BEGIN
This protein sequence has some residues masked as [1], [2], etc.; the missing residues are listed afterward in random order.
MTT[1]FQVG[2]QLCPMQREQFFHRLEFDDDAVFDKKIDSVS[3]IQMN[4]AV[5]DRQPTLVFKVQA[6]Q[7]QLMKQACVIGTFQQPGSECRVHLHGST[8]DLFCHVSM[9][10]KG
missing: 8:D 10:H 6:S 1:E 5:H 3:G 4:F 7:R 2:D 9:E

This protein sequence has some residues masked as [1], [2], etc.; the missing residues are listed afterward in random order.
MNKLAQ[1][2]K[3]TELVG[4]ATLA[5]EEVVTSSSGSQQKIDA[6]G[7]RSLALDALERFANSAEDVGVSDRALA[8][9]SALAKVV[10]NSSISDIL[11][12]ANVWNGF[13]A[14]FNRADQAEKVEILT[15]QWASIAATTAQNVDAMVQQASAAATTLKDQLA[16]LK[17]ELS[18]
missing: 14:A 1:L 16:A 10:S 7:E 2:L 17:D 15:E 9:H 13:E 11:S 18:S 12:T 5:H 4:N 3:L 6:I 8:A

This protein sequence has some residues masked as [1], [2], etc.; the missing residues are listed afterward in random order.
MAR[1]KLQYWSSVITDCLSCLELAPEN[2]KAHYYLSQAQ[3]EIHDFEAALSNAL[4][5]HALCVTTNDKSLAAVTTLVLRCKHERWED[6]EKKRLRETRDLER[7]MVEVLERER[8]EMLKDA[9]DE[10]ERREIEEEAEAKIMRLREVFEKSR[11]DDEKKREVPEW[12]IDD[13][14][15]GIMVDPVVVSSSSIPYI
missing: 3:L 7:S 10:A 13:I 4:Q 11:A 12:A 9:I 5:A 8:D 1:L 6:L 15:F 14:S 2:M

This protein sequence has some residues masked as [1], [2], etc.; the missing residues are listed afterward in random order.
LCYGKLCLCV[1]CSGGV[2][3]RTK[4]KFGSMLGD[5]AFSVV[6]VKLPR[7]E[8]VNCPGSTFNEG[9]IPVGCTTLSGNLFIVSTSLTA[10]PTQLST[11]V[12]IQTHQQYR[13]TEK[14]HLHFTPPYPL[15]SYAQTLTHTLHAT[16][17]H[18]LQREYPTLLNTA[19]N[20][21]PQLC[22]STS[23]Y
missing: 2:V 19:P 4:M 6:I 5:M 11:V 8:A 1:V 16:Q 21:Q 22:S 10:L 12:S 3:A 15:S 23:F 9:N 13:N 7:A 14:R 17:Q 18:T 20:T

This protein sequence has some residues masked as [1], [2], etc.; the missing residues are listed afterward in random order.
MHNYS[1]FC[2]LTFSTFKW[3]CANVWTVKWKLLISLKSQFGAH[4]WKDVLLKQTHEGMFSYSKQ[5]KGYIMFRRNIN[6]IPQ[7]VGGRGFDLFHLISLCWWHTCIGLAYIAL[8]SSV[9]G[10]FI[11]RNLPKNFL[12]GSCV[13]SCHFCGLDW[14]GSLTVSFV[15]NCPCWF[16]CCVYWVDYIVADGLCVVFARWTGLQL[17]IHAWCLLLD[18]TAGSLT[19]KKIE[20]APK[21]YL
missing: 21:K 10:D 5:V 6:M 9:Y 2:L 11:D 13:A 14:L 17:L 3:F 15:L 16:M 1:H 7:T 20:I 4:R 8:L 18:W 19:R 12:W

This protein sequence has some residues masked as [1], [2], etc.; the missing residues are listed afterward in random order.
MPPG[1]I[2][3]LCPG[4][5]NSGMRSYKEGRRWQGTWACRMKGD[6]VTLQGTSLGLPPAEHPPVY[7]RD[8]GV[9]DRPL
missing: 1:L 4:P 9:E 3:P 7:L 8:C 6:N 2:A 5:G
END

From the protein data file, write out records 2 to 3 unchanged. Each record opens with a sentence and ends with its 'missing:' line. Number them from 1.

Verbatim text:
This protein sequence has some residues masked as [1], [2], etc.; the missing residues are listed afterward in random order.
MNKLAQ[1][2]K[3]TELVG[4]ATLA[5]EEVVTSSSGSQQKIDA[6]G[7]RSLALDALERFANSAEDVGVSDRALA[8][9]SALAKVV[10]NSSISDIL[11][12]ANVWNGF[13]A[14]FNRADQAEKVEILT[15]QWASIAATTAQNVDAMVQQASAAATTLKDQLA[16]LK[17]ELS[18]
missing: 14:A 1:L 16:A 10:S 7:E 2:L 17:D 15:E 9:H 13:E 11:S 18:S 12:T 5:H 4:N 3:L 6:I 8:A

This protein sequence has some residues masked as [1], [2], etc.; the missing residues are listed afterward in random order.
MAR[1]KLQYWSSVITDCLSCLELAPEN[2]KAHYYLSQAQ[3]EIHDFEAALSNAL[4][5]HALCVTTNDKSLAAVTTLVLRCKHERWED[6]EKKRLRETRDLER[7]MVEVLERER[8]EMLKDA[9]DE[10]ERREIEEEAEAKIMRLREVFEKSR[11]DDEKKREVPEW[12]IDD[13][14][15]GIMVDPVVVSSSSIPYI
missing: 3:L 7:S 10:A 13:I 4:Q 11:A 12:A 9:I 5:A 8:D 1:L 6:L 15:F 14:S 2:M